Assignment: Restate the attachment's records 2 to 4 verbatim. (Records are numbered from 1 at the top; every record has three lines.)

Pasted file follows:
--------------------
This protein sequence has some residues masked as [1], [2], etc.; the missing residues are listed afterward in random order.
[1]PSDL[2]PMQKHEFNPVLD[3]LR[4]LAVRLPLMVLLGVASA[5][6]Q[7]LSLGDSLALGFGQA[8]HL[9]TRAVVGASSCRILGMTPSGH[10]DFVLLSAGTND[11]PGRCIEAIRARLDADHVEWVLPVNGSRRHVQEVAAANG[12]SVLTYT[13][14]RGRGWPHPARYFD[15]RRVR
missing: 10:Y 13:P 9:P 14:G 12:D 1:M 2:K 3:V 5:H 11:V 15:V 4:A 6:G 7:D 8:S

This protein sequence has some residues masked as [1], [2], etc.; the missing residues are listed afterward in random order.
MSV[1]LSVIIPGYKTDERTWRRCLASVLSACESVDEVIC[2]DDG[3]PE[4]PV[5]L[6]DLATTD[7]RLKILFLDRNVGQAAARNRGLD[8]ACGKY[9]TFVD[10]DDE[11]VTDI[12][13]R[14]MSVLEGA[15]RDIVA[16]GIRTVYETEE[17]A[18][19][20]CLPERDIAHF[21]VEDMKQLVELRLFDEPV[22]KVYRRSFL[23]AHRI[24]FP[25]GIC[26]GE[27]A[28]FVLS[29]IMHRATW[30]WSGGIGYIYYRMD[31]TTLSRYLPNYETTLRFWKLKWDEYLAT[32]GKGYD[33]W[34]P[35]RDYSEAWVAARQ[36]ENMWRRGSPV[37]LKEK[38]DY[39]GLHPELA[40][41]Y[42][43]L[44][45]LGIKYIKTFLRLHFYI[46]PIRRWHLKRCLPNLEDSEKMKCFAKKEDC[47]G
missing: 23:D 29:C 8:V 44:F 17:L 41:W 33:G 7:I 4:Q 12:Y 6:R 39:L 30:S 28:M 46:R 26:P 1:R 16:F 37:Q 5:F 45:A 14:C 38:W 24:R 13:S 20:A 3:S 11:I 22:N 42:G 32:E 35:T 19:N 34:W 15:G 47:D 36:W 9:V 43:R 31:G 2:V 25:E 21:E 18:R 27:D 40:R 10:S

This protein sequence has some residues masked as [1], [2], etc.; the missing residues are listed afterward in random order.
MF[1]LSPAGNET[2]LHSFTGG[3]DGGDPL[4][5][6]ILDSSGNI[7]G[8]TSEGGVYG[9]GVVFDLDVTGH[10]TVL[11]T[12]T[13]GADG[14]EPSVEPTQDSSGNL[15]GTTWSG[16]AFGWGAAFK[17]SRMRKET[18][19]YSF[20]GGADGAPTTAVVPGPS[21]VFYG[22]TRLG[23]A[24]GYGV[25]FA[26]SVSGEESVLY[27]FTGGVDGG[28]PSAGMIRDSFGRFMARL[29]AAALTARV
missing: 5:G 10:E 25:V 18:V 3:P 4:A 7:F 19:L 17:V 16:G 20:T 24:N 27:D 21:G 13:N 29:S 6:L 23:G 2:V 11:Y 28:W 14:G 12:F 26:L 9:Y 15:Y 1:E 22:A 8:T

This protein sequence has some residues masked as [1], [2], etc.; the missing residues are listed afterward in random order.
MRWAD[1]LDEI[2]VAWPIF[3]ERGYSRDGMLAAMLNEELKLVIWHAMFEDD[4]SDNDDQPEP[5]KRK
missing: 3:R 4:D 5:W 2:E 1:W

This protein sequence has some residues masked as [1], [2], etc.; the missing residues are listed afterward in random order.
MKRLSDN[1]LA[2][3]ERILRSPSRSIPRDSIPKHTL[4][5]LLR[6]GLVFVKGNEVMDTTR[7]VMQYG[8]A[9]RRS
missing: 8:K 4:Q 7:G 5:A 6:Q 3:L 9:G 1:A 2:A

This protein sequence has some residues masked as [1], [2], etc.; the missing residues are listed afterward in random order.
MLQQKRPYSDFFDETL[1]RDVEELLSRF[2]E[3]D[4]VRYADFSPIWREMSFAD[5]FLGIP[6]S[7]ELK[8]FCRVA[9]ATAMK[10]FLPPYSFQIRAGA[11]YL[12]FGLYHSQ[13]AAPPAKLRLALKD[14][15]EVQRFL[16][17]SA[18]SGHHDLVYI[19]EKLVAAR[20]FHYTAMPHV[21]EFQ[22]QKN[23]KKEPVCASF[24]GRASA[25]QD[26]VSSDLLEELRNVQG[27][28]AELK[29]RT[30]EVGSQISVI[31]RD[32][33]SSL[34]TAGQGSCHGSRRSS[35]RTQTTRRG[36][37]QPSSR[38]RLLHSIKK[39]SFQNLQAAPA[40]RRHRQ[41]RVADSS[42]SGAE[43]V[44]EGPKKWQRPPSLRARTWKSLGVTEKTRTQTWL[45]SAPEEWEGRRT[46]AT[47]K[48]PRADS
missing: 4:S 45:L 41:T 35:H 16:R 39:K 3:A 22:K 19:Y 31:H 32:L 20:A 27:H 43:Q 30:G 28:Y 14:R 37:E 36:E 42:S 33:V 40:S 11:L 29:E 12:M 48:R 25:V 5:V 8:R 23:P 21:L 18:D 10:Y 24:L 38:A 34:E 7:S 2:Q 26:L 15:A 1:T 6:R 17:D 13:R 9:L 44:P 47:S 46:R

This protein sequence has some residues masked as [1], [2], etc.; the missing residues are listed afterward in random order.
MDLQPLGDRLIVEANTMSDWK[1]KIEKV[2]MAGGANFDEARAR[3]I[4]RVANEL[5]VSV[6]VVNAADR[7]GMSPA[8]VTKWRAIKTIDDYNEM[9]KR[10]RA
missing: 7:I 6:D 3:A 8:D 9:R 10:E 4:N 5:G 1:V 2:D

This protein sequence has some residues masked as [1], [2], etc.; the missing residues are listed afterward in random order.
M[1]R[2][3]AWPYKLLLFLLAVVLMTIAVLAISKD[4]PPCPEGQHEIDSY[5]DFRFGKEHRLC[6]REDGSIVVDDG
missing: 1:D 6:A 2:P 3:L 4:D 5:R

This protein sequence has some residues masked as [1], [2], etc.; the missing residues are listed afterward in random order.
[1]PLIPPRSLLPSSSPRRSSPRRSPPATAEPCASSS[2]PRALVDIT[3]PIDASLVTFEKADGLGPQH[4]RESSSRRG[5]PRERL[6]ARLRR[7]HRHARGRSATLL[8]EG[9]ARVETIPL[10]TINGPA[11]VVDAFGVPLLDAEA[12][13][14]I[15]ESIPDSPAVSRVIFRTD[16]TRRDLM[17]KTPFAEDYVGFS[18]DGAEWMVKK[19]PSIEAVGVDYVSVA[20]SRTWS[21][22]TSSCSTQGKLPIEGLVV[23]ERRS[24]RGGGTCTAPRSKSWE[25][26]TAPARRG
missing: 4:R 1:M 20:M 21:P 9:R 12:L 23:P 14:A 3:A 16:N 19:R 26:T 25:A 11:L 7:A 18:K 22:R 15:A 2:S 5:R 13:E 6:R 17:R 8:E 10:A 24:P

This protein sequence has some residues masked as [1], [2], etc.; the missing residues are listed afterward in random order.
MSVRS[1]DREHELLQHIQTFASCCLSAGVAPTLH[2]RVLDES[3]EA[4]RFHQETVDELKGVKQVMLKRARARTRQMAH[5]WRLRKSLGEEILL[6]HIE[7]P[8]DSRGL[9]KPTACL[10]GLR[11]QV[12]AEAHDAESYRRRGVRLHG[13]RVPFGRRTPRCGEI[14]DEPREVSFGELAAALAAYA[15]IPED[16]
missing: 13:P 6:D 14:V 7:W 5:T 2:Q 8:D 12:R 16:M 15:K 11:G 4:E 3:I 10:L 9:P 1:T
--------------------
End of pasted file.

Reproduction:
This protein sequence has some residues masked as [1], [2], etc.; the missing residues are listed afterward in random order.
MSV[1]LSVIIPGYKTDERTWRRCLASVLSACESVDEVIC[2]DDG[3]PE[4]PV[5]L[6]DLATTD[7]RLKILFLDRNVGQAAARNRGLD[8]ACGKY[9]TFVD[10]DDE[11]VTDI[12][13]R[14]MSVLEGA[15]RDIVA[16]GIRTVYETEE[17]A[18][19][20]CLPERDIAHF[21]VEDMKQLVELRLFDEPV[22]KVYRRSFL[23]AHRI[24]FP[25]GIC[26]GE[27]A[28]FVLS[29]IMHRATW[30]WSGGIGYIYYRMD[31]TTLSRYLPNYETTLRFWKLKWDEYLAT[32]GKGYD[33]W[34]P[35]RDYSEAWVAARQ[36]ENMWRRGSPV[37]LKEK[38]DY[39]GLHPELA[40][41]Y[42][43]L[44][45]LGIKYIKTFLRLHFYI[46]PIRRWHLKRCLPNLEDSEKMKCFAKKEDC[47]G
missing: 23:D 29:C 8:V 44:F 17:L 41:W 33:G 7:I 4:Q 12:Y 6:R 39:L 30:S 28:M 46:R 26:P 1:R 16:F 37:Q 5:F 45:A 14:C 38:W 24:R 13:S 20:A 3:S 11:I 22:N 42:G 32:E 35:T 19:N 34:W 15:G 47:D 36:W 9:V 43:R 31:G 2:V 25:E 21:E 18:R 27:D 40:R 10:S

This protein sequence has some residues masked as [1], [2], etc.; the missing residues are listed afterward in random order.
MF[1]LSPAGNET[2]LHSFTGG[3]DGGDPL[4][5][6]ILDSSGNI[7]G[8]TSEGGVYG[9]GVVFDLDVTGH[10]TVL[11]T[12]T[13]GADG[14]EPSVEPTQDSSGNL[15]GTTWSG[16]AFGWGAAFK[17]SRMRKET[18][19]YSF[20]GGADGAPTTAVVPGPS[21]VFYG[22]TRLG[23]A[24]GYGV[25]FA[26]SVSGEESVLY[27]FTGGVDGG[28]PSAGMIRDSFGRFMARL[29]AAALTARV
missing: 5:G 10:E 25:V 18:V 3:P 4:A 7:F 19:L 17:V 16:G 20:T 24:N 27:D 21:G 13:N 29:S 6:L 23:G 2:V 11:Y 28:W 14:G 12:F 26:L 9:Y 15:Y 1:E 22:A 8:T

This protein sequence has some residues masked as [1], [2], etc.; the missing residues are listed afterward in random order.
MRWAD[1]LDEI[2]VAWPIF[3]ERGYSRDGMLAAMLNEELKLVIWHAMFEDD[4]SDNDDQPEP[5]KRK
missing: 3:R 4:D 5:W 2:E 1:W